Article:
The Dresser

by Ronald Harwood
Singapore Repertory Theatre
DBS Arts Centre, Singapore

Glad to have caught the premiere of Ronald Harwood's acclaimed play The Dresser by the Singapore Repertory Theatre. This is the tale of aging actor-manager "Sir" (Michael Corbridge), the leader of a travelling group of Shakespearean actors,  as he prepares for a performance of King Lear and his loyal dresser Norman who has served him for years. 

Stage veteran Adrian Pang executes a near flawless Norman, his effeminate gestures and quaint little mannerisms reminding one of his turn as Felix in SRT's The Odd Couple two years ago. As a grumpy, irate actor past his prime, Corbridge has a commanding stage presence which makes him enjoyable though he is quite palpably overshadowed by Pang's many quips and one-liners that has the audience eating out of his hand.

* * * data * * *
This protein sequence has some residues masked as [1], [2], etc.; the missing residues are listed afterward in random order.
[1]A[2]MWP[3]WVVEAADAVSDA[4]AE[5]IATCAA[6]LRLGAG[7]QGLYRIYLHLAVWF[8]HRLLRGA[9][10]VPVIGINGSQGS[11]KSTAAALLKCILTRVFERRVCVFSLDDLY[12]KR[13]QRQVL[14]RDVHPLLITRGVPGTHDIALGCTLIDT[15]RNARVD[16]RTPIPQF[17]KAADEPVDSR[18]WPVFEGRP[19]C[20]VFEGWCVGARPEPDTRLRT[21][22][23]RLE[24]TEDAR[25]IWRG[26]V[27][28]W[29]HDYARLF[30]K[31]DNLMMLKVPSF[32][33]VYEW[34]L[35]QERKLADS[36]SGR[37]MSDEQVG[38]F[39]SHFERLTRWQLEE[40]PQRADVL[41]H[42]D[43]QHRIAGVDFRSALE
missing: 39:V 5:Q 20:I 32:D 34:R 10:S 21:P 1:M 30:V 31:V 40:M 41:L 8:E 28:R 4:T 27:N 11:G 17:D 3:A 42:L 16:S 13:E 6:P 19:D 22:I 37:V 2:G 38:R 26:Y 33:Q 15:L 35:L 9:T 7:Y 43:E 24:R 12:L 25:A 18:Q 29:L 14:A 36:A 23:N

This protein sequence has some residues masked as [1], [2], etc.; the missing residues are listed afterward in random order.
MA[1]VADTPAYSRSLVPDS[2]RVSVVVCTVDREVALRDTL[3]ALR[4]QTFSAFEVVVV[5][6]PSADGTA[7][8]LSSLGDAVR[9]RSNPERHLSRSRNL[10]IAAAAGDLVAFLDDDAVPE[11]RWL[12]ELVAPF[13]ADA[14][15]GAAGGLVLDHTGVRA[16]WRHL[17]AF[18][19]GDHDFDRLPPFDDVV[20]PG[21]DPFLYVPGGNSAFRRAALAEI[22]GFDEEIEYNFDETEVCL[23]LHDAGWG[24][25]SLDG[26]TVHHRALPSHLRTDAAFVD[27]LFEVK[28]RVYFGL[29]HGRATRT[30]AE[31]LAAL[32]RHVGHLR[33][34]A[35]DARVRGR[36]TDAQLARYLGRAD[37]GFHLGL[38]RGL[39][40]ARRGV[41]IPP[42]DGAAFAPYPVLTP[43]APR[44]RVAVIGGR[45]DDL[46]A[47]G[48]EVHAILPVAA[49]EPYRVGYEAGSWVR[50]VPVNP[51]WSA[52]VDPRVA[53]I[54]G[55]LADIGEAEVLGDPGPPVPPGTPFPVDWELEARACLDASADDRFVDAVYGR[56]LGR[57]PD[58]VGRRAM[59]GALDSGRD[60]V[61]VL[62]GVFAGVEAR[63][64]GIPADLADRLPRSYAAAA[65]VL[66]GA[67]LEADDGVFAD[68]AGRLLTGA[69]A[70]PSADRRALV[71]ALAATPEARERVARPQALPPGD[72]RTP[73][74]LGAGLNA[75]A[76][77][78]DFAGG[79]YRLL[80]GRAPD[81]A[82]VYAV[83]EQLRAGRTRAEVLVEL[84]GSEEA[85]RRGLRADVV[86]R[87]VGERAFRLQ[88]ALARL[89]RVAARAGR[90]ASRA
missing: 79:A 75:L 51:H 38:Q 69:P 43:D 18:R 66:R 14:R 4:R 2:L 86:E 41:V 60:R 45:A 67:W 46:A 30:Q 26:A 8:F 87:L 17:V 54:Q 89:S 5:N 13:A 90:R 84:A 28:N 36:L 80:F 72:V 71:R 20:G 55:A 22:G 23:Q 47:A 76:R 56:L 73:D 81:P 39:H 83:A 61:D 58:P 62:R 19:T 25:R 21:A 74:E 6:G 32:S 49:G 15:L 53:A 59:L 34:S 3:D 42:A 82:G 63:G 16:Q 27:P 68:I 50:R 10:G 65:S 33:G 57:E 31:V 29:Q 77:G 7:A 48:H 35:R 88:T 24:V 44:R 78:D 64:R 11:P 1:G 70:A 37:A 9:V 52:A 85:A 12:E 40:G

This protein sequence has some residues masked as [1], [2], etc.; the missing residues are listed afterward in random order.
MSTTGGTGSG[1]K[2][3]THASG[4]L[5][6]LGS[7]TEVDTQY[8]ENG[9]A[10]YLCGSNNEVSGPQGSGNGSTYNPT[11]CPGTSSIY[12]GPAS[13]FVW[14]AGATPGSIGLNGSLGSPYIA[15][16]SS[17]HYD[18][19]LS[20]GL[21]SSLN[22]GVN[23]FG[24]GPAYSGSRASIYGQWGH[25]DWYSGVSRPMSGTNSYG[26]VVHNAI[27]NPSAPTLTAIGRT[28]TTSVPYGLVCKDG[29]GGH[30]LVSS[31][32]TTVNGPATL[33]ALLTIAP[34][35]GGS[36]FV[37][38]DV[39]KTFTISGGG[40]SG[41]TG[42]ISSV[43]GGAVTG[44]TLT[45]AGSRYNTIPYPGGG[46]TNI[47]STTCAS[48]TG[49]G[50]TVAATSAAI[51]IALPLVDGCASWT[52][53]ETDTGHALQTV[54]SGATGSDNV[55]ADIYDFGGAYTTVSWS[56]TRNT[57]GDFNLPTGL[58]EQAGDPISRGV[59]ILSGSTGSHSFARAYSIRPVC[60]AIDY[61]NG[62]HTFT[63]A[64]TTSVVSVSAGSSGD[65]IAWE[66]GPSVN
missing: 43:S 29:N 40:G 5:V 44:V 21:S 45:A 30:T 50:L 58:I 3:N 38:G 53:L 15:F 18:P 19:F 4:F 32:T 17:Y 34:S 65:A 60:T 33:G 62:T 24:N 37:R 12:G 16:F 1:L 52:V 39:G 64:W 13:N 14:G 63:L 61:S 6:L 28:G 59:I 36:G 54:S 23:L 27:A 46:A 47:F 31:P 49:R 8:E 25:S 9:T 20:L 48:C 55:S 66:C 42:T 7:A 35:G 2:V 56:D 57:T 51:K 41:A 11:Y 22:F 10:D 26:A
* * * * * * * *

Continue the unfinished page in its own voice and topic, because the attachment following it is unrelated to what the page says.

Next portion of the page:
The supporting cast proves generally lacklustre, most notably Pam Oei as Madge, the grumpy stage manager whose patchy local accent feels incongruous in comparison with the crisp British accents of the other cast members.

Sebastian Zeng's set is a mini architectural marvel, boasting translucent passageways that showed characters concealed outside the main acting area upon the dimming of the main stage lights and which cleverly transformed from dressing room to backstage with a few prop changes.

Tracie Pang's direction is deft, nuanced and succeeds in bringing out the pathos of Harwood's script amidst all the laughs. Overall, a splendid production by the SRT.

The Crystalwords score: 8/10

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